Alternative splicing is a mechanism by which more than one mRNA transcript is generated from the same mRNA precursor. Recent findings suggest that almost all human genes undergo alternative splicing, and we demonstrated that humans contain the highest level of alternative splicing.
Alternative splicing can be specific to tissue type, environment, or developmental stage. Splice variants have also been implicated in various diseases including cancer. Detection of these variants will enhance our understanding of the complexity of the human genome and provide disease-specific and prognostic biomarkers.
Our group has made seminal contributions to our understanding of the complexity of genomic expression through alternative mRNA splicing and the involvement of this process in genetic disorders and cancer.
Our lab made several breakthroughs in the field of alternative splicing and discovered two out of three demonstrated mechanisms for the origin of alternative exons: (i) Alu exonization, i.e. the birthing process of new exons from intronic Alu sequences, and (ii) exons that changed their mode of splicing from constitutive to alternative during evolution.
We have shown that in humans most new exons have originated from the primate-specific Alu retrotransposon. We determined the molecular mechanism that leads to exonization from Alu elements and demonstrated that this process must advance via alternative splicing so as to enrich the transcriptome without compromising the integrity of the proteome (Genome Res, 2002; Science, 2003; Mol Cell, 2004; Nat Rev Genet, 2004; Genome Biol, 2007a; Genome Biol, 2007b; BMC Mol Biol, 2007; PLos Genet, 2008; Nucleic Acids Res, 2008; Genome Biol, 2008; Mol Cell Biol, 2008; PLoS Comput Biol, 2009; PLoS Genet, 2009; Nucleic Acids Res, 2010; Genome Biol., 2010; PLoS One, 2010). We also identified a large number of the known regulatory elements that determine the splicing outcome of alternative exons and defined some of the characteristics of alternative exons (Genome Res, 2003; Trends Genet, 2004; Mol Cell, 2004; RNA, 2004; Sci Am, 2005; Nucleic Acids Res, 2005; Mol Cell, 2006; Nucleic Acids Res, 2007; PLoS Comput Biol, 2007; Genome Res, 2008; Nucleic Acids Res, 2009; Nucleic Acids Res, 2010; Nat Rev Genet, 2010; Genome Res, 2012).
In recent years our lab has focused on the connections between chromatin structure, epigenetic determinants, transcription, and splicing. We demonstrated that nucleosomes are differentially positioned in a manner that marks exons in comparison with introns. We have also revealed that GC content architecture, specific histone modifications, and DNA methylation differ between exons and introns, and have been able to identify several mechanisms by which these affect the splicing process (Nat. Com 2020, 2021; NAR 2019; Nat Struct Mol Biol, 2009; EMBO J, 2010; Cell Rep, 2012; Genome Res, 2013; PLoS One, 2013; Epigenomics, 2013; Genome Res, 2014; Cell Rep, 2015a; Trends Genet, 2015; Cell Rep, 2015b; Annu Rev Biochem, 2015; Trends Genet, 2016).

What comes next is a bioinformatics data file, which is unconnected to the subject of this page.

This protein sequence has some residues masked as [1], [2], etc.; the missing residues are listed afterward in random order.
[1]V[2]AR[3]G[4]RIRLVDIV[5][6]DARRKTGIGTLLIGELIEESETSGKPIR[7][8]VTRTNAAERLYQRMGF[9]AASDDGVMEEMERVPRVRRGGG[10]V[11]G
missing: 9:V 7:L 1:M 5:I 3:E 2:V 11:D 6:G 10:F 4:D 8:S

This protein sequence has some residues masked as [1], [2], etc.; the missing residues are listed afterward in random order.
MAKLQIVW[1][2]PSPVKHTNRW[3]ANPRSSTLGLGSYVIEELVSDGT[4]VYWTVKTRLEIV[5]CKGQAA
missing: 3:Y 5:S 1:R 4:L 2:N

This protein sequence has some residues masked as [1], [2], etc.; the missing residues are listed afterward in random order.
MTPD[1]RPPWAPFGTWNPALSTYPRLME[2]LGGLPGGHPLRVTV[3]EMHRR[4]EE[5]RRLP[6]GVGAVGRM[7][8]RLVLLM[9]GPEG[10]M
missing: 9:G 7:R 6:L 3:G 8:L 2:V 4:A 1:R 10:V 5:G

Familial Dysautonomia (FD) is a severe neurodegenerative genetic disorder restricted to the Ashkenazi Jewish population. The disease results from a mutation in the IKBKAP gene, which leads to exon 20 skipping in a tissue-specific manner and the consequent reduction of wildtype IKBKAP protein levels. Thus, any treatment that elevates wild type IKBKAP mRNA levels is a promising therapy. Our group elucidated the molecular mechanism leading to exon 20 skipping and to neurodegeneration in FD, and identified a new therapy for FD, which is currently undergoing the third and final stage of clinical trials following two stages that were completed with extremely positive results (Hum Mol Genet, 2007; PLoS One, 2010; Hum Mol Genet, 2013; Hum Mol Genet, 2016; PLoS Genet, 2016).
The broad focus of our research is on pre-mRNA splicing regulation and the importance of alternative splicing in generating transcriptomic diversity unique to our species.
We study mechanisms of alternative splicing regulation using a combination of computational and experimental (mostly molecular biology) methods. We also study the potential link between the 3D genome organization (Hi-C), DNA packaging, and splicing, and are interested in the effects nucleosomal positioning, specific histone modifications and other epigenetic characteristics have on the regulation of alternative splicing in normal development, genetic disorders and cancer. An increasing body of evidence indicates that transcription and splicing are coupled and it is widely acknowledged that chromatin organization and DNA modification regulate transcription.
Little is known, however, about the cross-talk between chromatin structure and splicing. We continue to examine how RNA polymerase II and DNA modifications mediate cross-talk between chromatin structure and splicing. We also study the splicing regulation in the 3D nucleus and in evolution.